Reported by Adinda Rizky Herdianti
On 12 April 2017, LIPI hosted the second FKP seminar in which Yani Mulyaningsih (The Economic Research Center, LIPI) presented her study on the impact of syar’i microfinancing (Lembaga Keuangan Mikro Syaria, LKMS) on poverty reduction among agricultural households in Bogor, West Java, and Subagio Effendi (Directorate of Tax, Ministry of Finance – Indonesia) presented his policy paper regarding tax aggressiveness behavior in Indonesia.
Yani Mulyaningsih started the first session by revealing the fact that a small portion of adult population in rural area possesses an account in a formal financial institution; furthermore, the credit portfolio of the agricultural sector accounts for only 5%-6% to total credit. Low financial literacy and under-financing through formal financial institution had become an opportunity for smaller-scale financial institution such as LKMS to grow. There were 4000 new LKMS during 1990s to 2010. However, similar to most financial institution in Indonesia, LKMS faces constraint in capitalization due to the lack of source diversification. Based on previous studies, inefficiency can cause commercialization of LKMS, thus the goal of reducing poverty may not be achieved. This study breaks down the investigation into three parts: measuring the sustainability of LKMS using stochastic frontier approach, measuring the capability of LKMS to reach poor consumers using principal component analysis, and evaluating the impact of financing through LKMS on poverty reduction using propensity score matching. There are 19 LKMS that were selected by snowball mechanism to be the sample.
This study finds that the average efficiency score for all samples is relatively high (99,84%). However, such number might be rooted from the sample specification used in this study: only LKMS with well-organized financial report were selected, and this is generally associated LKMS with better management and efficiency. On the other hand, this study shows that an LKMS is more likely to give financing to relatively wealthier agricultural households. LKMS prefers to finance a more certain household due to the capitalization constraint, which leads LKMS to be more cautious in selecting consumer. The majority of LKMS consumers also received relatively small capitalization at least once. Yani Mulyaningsih concluded that LKMS have, in fact, limited impacts or even insignificant impacts, on poverty reduction in agricultural households. One of the audiences suggested Yani to study whether or not focusing on financing formal sector was a better option for LKMS instead of channeling the money to informal sector, which was more risky.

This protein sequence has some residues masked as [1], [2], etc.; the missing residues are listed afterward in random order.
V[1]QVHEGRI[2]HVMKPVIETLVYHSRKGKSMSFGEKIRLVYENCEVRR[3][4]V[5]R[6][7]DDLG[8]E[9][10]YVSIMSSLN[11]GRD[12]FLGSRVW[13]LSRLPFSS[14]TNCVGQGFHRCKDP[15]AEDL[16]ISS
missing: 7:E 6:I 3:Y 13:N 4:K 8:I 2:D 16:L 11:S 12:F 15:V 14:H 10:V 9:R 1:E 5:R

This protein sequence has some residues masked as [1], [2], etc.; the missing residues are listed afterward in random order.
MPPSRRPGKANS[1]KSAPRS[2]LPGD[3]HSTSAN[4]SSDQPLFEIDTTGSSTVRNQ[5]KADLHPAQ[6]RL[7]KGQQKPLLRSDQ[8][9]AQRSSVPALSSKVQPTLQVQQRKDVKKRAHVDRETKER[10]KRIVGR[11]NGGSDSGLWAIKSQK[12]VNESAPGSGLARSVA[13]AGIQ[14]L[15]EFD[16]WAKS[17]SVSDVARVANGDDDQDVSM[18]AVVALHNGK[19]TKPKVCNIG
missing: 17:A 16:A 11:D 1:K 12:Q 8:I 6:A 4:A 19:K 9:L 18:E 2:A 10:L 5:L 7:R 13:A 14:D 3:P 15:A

Next, Subagio Effendi presented his study regarding tax aggressiveness behavior in Indonesia Stock Exchange-listed manufacturing firms. The study is important since Indonesia is highly dependent on tax revenue to finance its development projects. However, tax realization is consistently below the target with tax ratio and tax buoyancy ratio declines each year. Considering the fact that Indonesia’s tax revenue source is dominated income tax, particularly corporate income tax, tax aggressiveness behavior shown by firms may increase fiscal risk.
This study uses effective tax rates as a proxy for tax aggressiveness. Effective tax rates can be measured by calculating the ratio of tax expense and pretax income and/or the ratio of total tax paid and pretax income. To investigate what factors that may influence such behavior, this study focuses on the managerial aspect of the firms such as the number of commissioner, gender diversity, managerial ownership, institutional ownership, and whether or not the firm utilizing audit service from the “big 4” (Deloitte, KPMG, PwC, and EY). The results show that the number of commissioner and institutional ownership do positively influence tax aggressiveness behavior of a firm. By contrast, using audit service from the “big 4” reduces tax aggressiveness behavior. Subagio summed up his presentation by mentioning the need to improve compliance risk management of a firm and better law enforcement.